You might begin to wonder how conjoined twins survive, well, the story of Abby and Brittany Hensel will give you an insight. Abby and Brittany Hensel were born with separate heads and one body.
They were born on March 7, 1990, in Minnesota. After their birth, doctors had thought their days were measured, however, the conjoined twins had proved otherwise.
Conjoined twins are rare human beings you will come across. They are often regarded as separate individuals since they have two separate brains. Even in examinations, they are seen as two separate people. Since their body won’t allow them to go to separate centers, they are always given two different sets of paper.
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In the case of Abby and Brittany Hensel, each individual has one hand and can write her exams. Brittany loves writing, while Abby lives calculation. Thought their college years, these twins had separate scores and grades. Despite all challenges, the conjoined twins are now fifth-grade teachers at the Minnesota school.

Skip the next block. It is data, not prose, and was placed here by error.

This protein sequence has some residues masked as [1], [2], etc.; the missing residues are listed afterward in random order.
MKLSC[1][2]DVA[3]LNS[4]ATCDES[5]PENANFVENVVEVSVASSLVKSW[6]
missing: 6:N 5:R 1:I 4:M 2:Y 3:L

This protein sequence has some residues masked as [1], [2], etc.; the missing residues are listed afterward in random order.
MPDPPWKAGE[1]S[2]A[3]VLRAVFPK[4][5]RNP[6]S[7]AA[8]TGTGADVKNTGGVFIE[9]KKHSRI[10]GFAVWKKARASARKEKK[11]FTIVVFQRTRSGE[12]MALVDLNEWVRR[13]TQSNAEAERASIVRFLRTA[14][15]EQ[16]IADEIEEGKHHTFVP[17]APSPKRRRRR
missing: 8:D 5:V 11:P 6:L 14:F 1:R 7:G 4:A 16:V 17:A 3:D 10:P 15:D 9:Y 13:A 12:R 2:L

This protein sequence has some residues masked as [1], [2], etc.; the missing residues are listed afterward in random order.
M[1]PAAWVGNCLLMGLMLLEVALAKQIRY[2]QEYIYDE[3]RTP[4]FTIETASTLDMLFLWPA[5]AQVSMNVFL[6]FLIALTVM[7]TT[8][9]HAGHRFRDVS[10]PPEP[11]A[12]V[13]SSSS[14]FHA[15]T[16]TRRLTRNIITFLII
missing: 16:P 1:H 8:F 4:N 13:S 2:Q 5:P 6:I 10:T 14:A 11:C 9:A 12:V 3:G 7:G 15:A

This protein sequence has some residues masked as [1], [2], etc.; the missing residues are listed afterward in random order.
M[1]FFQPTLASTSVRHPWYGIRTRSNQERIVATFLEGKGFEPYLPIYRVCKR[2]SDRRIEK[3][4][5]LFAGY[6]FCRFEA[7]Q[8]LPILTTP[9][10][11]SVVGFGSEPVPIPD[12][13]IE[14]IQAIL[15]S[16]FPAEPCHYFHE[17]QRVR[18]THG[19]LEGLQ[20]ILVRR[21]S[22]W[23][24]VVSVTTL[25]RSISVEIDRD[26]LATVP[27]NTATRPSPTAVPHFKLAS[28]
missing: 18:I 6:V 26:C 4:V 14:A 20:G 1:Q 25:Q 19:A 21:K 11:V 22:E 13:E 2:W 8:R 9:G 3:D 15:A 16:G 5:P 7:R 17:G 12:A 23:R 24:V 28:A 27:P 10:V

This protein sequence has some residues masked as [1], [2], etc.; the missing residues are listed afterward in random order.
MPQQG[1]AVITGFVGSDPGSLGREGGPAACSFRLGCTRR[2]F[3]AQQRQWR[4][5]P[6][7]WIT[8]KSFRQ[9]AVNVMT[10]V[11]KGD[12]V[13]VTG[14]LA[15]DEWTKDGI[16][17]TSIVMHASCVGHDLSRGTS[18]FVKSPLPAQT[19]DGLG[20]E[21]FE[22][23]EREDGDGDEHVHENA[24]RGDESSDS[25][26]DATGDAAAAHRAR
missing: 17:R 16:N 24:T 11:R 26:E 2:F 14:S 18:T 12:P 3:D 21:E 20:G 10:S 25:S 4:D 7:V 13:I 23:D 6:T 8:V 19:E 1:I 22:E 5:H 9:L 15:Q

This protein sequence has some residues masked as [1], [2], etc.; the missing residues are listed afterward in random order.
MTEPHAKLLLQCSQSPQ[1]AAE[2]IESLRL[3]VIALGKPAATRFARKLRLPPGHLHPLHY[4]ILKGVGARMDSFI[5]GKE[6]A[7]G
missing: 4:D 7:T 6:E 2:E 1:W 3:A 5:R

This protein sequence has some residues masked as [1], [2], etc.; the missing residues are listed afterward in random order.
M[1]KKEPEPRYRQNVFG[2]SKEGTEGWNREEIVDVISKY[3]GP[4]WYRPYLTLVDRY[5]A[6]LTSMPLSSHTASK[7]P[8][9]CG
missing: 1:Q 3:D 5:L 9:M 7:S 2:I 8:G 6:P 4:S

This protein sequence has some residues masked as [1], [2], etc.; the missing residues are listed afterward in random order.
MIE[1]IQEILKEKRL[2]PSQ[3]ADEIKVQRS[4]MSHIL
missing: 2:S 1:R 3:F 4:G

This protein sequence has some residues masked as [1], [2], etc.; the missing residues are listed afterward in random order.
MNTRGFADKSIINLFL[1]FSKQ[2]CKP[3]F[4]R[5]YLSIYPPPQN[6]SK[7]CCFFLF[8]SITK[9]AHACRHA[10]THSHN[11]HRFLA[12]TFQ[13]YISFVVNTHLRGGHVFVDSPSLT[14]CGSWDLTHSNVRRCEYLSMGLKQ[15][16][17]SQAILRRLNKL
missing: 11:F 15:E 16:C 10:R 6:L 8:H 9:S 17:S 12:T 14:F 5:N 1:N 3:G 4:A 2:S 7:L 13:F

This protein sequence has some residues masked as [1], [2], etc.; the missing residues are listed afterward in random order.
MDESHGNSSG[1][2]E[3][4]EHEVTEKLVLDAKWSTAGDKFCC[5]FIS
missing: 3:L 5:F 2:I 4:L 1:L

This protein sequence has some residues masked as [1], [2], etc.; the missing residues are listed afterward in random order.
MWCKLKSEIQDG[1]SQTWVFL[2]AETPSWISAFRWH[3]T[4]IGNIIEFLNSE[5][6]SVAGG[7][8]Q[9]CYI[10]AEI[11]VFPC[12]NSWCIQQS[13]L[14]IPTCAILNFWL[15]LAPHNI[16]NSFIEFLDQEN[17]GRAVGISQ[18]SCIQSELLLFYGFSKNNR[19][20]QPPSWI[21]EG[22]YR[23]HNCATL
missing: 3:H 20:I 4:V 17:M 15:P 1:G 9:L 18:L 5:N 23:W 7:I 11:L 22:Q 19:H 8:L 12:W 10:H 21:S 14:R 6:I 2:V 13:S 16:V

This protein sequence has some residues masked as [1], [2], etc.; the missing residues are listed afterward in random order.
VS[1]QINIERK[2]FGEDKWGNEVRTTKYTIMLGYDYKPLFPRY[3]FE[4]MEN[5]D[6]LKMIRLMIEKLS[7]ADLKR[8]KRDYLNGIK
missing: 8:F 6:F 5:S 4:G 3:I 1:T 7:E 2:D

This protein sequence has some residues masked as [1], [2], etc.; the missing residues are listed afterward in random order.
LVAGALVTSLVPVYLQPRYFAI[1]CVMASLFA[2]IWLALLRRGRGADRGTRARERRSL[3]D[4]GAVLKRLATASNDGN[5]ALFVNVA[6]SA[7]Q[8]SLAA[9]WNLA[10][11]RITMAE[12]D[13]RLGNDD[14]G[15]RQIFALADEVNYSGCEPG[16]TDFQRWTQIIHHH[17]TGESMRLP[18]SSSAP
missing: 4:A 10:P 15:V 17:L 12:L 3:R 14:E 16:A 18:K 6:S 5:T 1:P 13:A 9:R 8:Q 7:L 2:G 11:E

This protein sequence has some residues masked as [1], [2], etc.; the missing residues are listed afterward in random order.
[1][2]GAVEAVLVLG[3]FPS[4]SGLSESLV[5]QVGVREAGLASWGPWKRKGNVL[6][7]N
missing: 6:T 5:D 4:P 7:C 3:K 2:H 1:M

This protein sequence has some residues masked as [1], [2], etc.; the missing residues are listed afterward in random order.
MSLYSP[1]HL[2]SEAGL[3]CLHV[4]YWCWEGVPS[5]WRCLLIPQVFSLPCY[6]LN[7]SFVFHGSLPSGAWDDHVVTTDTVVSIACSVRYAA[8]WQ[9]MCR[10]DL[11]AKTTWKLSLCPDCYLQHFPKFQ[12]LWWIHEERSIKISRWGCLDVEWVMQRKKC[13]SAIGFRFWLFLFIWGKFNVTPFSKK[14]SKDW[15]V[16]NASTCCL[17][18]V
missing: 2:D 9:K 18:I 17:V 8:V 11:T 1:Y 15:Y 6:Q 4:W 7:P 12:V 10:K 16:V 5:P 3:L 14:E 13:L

What do they share?
Abby’s and Brittany’s condition is rarer, as they are dicephalic parapagus twins. This type of twin has two heads and one body with a pair of hands and legs. These twins share a lot of things which includes clothes. The upper part of their body is separate, which means they have separate hearts, lungs, spine, and brain while the lower half is joined. They share the same kidney, liver, and reproductive organs.
Since they share some organs and body parts, the twins need to be coordinated in whatever they are doing. Interestingly, these twins have learned to do things together such as walking, running, and sitting.
These separate individuals have different driver’s licenses, birth certificates, passports despite sharing the same body. It is surprising to also know that these twins have different heights. Abby’s leg is longer than that of Brittany. These twins may share a body but there are indeed separate individuals.